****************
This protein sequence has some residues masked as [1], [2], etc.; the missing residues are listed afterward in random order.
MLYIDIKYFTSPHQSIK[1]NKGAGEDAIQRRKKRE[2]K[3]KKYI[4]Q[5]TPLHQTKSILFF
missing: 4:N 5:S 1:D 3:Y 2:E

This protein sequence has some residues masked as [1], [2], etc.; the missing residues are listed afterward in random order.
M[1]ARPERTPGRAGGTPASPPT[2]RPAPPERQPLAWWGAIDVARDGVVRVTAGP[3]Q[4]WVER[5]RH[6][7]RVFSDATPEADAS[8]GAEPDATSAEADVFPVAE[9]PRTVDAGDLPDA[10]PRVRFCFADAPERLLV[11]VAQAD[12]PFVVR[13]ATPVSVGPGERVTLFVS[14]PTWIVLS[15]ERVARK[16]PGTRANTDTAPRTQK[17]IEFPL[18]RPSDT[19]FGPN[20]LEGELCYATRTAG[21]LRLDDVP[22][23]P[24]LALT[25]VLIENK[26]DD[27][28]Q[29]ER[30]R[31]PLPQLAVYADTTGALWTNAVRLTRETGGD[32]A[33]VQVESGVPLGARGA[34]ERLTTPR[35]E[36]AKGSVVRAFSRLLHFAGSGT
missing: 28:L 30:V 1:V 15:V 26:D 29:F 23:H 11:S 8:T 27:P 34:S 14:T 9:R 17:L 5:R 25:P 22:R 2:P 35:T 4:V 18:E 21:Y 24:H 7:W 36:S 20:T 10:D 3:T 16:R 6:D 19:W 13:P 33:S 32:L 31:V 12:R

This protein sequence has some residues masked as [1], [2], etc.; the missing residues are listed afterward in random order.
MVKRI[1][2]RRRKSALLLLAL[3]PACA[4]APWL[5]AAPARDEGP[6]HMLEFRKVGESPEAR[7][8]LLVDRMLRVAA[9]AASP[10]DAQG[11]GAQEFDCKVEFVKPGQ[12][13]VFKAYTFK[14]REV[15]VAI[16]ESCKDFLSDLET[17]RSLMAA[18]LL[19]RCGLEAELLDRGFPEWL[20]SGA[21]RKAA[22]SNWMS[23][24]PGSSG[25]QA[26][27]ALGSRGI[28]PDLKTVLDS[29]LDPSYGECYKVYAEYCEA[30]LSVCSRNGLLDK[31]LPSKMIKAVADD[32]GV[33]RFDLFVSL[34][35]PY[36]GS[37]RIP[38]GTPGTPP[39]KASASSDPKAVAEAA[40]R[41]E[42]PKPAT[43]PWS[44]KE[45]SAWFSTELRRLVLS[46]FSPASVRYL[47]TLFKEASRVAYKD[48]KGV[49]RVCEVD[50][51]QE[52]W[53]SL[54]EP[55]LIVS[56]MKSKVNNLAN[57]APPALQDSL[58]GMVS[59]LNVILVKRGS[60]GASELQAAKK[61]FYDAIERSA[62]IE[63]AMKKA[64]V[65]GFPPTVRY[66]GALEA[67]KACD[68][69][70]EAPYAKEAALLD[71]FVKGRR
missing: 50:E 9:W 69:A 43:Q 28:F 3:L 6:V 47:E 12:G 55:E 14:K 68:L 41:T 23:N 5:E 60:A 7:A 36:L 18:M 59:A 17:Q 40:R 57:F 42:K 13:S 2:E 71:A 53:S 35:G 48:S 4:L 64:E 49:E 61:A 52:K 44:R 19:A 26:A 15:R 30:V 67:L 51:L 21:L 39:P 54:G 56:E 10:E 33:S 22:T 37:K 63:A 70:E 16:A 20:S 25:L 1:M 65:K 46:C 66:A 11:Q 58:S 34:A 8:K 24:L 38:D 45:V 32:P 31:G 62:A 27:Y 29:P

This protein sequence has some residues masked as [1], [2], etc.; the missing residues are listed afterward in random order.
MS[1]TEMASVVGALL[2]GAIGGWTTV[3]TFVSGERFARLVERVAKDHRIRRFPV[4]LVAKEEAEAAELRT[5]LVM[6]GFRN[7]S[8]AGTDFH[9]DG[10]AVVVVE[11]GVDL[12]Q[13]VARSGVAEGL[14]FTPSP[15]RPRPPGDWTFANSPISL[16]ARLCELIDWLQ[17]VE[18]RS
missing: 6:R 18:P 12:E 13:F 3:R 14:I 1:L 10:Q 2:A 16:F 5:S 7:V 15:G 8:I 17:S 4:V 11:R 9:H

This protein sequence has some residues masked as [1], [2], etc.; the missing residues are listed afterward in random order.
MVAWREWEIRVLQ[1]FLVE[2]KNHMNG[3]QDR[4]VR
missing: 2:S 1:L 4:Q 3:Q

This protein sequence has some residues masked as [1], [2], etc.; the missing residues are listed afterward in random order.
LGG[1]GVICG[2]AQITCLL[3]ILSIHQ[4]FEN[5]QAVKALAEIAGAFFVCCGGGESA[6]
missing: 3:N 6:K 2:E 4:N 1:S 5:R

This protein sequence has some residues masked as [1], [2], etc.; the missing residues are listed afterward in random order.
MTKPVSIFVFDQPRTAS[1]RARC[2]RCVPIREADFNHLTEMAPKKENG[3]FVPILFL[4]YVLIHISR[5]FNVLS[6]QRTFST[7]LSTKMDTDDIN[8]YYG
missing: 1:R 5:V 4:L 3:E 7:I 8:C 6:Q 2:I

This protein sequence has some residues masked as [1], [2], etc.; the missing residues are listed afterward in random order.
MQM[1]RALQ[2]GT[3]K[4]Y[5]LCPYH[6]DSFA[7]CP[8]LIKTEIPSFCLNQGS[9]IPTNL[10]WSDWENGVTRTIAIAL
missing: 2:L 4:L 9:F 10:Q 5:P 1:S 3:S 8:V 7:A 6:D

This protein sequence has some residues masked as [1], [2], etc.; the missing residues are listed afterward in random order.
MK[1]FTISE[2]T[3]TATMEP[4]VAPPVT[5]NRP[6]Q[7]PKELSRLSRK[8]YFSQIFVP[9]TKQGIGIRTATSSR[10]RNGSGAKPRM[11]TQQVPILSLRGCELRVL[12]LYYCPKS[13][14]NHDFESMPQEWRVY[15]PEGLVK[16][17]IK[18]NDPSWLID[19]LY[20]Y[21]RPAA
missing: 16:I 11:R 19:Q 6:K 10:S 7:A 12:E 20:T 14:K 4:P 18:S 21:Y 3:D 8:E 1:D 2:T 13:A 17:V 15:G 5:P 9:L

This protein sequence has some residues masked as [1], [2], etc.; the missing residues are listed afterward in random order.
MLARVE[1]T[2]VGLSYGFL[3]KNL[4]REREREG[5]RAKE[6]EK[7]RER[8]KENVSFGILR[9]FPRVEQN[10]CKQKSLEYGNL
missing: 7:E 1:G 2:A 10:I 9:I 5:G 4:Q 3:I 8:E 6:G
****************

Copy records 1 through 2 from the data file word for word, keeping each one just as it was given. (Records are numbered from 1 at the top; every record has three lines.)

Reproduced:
This protein sequence has some residues masked as [1], [2], etc.; the missing residues are listed afterward in random order.
MLYIDIKYFTSPHQSIK[1]NKGAGEDAIQRRKKRE[2]K[3]KKYI[4]Q[5]TPLHQTKSILFF
missing: 4:N 5:S 1:D 3:Y 2:E

This protein sequence has some residues masked as [1], [2], etc.; the missing residues are listed afterward in random order.
M[1]ARPERTPGRAGGTPASPPT[2]RPAPPERQPLAWWGAIDVARDGVVRVTAGP[3]Q[4]WVER[5]RH[6][7]RVFSDATPEADAS[8]GAEPDATSAEADVFPVAE[9]PRTVDAGDLPDA[10]PRVRFCFADAPERLLV[11]VAQAD[12]PFVVR[13]ATPVSVGPGERVTLFVS[14]PTWIVLS[15]ERVARK[16]PGTRANTDTAPRTQK[17]IEFPL[18]RPSDT[19]FGPN[20]LEGELCYATRTAG[21]LRLDDVP[22][23]P[24]LALT[25]VLIENK[26]DD[27][28]Q[29]ER[30]R[31]PLPQLAVYADTTGALWTNAVRLTRETGGD[32]A[33]VQVESGVPLGARGA[34]ERLTTPR[35]E[36]AKGSVVRAFSRLLHFAGSGT
missing: 28:L 30:V 1:V 15:V 26:D 29:F 23:H 11:S 8:T 27:P 34:S 14:T 9:R 17:L 5:R 25:P 22:R 2:P 35:T 4:V 18:E 21:Y 24:H 7:W 36:S 20:T 10:D 3:T 16:R 6:D 19:W 13:P 33:S 32:L 31:V 12:R